Season 2 (2011)

Burrough Hill panorama

Welcome to the 2011 Webdiary

This page contains a week by week summary of the 2011 excavation season as it unfolded, with many pictures and videos of the key discoveries. The excavation season took place for five weeks in June and July 2011.

The digging team consisted of mainly 1st and 2nd year undergraduates, along with MA, distance learners, postgraduates, and academic staff. The project is directed by Dr Jeremy Taylor and John Thomas, Richard Buckley is project manager. The trenches were supervised by Andrew Hyam and Gavin Speed. Postgraduate students duly assisted the student training. Two trenches were opened in 2011 (Trench 3 and Trench 4).


Trench 3 has been located outside the defences of the hillfort, over an area that geophysical survey indicates may contained an Iron Age settlement. This consisted of a series of roundhouses, enclosures and a large boundary ditch to the east of the hillfort.  This was a previously unknown settlement and we do not know if it is earlier, later or contemporary with the hillfort. This year the trench is located over these roundhouses. Excavation of the buildings should provide us with a range of finds that will date when they were occupied and tell us about the range of activities carried out in them. By comparing evidence from Trench 3 with other areas of the hillfort we will be able to establish a better understanding of the sites overall history.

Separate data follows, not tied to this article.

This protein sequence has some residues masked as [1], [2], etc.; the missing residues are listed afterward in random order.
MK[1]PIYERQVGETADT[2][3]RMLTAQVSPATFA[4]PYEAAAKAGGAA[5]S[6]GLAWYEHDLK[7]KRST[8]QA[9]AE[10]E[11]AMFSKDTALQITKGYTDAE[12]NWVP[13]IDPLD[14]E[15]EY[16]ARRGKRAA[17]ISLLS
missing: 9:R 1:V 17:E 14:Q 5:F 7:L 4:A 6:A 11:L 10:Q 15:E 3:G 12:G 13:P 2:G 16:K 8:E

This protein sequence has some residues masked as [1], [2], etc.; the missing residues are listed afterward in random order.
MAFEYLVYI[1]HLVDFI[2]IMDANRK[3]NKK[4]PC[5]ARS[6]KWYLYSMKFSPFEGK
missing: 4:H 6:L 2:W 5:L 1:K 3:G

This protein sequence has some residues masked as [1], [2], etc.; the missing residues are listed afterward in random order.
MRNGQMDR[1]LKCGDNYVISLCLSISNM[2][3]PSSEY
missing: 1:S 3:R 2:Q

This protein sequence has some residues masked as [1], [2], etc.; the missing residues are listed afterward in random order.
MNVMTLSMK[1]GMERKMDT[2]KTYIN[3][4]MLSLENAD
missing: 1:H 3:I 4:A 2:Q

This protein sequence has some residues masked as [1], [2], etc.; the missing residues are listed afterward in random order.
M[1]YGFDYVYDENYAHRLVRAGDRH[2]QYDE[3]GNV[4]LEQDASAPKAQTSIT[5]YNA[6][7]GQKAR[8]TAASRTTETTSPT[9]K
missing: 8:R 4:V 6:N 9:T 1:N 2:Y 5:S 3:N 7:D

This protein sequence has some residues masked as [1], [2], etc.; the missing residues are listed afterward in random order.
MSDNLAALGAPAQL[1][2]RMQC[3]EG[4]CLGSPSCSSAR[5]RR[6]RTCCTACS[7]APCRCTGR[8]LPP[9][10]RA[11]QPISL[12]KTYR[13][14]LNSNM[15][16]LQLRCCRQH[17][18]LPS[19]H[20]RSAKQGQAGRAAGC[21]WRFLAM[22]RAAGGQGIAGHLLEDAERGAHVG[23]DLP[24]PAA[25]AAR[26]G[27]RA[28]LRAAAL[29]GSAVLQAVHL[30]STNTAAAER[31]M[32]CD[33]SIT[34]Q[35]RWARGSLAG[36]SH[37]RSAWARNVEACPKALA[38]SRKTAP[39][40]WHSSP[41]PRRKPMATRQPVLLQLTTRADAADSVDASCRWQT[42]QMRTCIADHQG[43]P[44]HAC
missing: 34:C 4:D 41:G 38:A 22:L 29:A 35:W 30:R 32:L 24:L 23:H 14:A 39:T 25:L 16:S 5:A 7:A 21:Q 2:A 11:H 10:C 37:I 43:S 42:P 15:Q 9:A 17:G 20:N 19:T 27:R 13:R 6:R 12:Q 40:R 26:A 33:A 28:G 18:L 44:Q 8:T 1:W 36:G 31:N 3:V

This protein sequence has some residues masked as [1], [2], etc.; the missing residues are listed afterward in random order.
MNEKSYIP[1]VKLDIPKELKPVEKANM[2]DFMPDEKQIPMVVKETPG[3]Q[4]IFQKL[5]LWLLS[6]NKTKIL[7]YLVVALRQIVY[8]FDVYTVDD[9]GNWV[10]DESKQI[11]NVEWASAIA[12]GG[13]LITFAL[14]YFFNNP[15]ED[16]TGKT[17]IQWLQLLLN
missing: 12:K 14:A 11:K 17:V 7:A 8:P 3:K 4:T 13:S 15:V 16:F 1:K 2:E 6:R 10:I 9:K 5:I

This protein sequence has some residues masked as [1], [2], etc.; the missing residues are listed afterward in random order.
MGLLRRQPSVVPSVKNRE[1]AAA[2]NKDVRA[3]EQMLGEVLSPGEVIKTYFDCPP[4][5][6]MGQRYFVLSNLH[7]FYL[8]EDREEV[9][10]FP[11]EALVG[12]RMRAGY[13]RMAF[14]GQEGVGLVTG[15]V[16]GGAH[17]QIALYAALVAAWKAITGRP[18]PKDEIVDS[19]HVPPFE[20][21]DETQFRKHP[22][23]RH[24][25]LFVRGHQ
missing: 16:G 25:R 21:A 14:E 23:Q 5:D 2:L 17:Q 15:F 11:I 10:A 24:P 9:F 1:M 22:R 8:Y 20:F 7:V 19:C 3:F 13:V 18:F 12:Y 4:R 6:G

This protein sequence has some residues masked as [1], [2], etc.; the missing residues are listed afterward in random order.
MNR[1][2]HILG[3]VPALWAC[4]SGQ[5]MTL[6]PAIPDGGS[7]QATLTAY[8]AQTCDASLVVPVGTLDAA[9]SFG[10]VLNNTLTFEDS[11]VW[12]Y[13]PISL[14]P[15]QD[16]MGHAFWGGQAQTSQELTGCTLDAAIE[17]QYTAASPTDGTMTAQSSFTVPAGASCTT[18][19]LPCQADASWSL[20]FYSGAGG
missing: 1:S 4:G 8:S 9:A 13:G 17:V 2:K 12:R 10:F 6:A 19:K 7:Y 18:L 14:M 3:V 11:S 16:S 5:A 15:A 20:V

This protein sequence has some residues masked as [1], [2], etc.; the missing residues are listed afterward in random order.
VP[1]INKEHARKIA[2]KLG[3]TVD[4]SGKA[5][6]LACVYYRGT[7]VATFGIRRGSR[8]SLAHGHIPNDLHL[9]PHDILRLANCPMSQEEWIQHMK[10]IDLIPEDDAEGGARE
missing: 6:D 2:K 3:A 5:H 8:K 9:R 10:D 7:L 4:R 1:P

Trench location plan
Plan showing the 2011 trenches

burroughhill2010_wheretodigTrench 4 expands last year’s excavation of the hillfort entrance.  Our aim is to reveal the remainder of the recessed room or ‘guard chamber’ that was partially exposed last year. The trench will also provide more information about the construction of the ramparts.




Trench 3

Week 1

The topsoil has been removed by a machine, next step is for the students to clean the trench by trowelling across the entire trench.

Trench 3 week 1 a
A view of the vast trench looking south
Trench 3 week 1 b
Dr Gillings offers advice on trowelling techniques
Trench 3 week 1 c
A large boundary ditch at the north-end of the trench begins to be dug.
Trench 3 week 1 d
The cows pay close attention to a lecture on earthworks!

Week 2

This week saw the various archaeological features seen in week 1 get investigated and excavated by the 1st year students. The images and video below show one of the roundhouses.